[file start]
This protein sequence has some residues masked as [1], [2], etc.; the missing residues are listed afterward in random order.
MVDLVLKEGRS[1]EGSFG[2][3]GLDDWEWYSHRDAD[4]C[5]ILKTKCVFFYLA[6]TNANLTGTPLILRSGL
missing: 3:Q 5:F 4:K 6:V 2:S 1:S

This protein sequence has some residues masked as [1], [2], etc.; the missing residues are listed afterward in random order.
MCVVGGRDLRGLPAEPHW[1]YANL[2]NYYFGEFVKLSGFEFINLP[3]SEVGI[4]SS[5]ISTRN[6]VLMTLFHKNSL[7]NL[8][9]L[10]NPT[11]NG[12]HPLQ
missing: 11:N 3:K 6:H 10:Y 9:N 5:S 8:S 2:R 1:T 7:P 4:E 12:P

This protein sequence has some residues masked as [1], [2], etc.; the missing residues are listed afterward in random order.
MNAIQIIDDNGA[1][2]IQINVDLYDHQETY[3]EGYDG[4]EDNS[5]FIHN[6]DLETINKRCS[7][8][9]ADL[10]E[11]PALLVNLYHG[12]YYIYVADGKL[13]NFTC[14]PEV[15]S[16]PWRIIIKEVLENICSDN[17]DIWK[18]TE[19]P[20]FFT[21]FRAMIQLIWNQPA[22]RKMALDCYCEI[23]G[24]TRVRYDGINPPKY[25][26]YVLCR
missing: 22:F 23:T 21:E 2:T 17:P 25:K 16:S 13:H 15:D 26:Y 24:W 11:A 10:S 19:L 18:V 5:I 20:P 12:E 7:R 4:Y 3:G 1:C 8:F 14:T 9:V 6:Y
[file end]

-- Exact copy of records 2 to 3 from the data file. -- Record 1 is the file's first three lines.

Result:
This protein sequence has some residues masked as [1], [2], etc.; the missing residues are listed afterward in random order.
MCVVGGRDLRGLPAEPHW[1]YANL[2]NYYFGEFVKLSGFEFINLP[3]SEVGI[4]SS[5]ISTRN[6]VLMTLFHKNSL[7]NL[8][9]L[10]NPT[11]NG[12]HPLQ
missing: 11:N 3:K 6:H 10:Y 9:N 5:S 8:S 2:R 1:T 7:P 4:E 12:P

This protein sequence has some residues masked as [1], [2], etc.; the missing residues are listed afterward in random order.
MNAIQIIDDNGA[1][2]IQINVDLYDHQETY[3]EGYDG[4]EDNS[5]FIHN[6]DLETINKRCS[7][8][9]ADL[10]E[11]PALLVNLYHG[12]YYIYVADGKL[13]NFTC[14]PEV[15]S[16]PWRIIIKEVLENICSDN[17]DIWK[18]TE[19]P[20]FFT[21]FRAMIQLIWNQPA[22]RKMALDCYCEI[23]G[24]TRVRYDGINPPKY[25][26]YVLCR
missing: 22:F 23:T 21:E 2:T 17:P 25:K 16:S 13:H 15:D 26:Y 24:W 11:A 10:S 19:L 18:V 5:I 20:P 12:E 7:R 4:Y 3:G 1:C 8:F 14:T 9:V 6:Y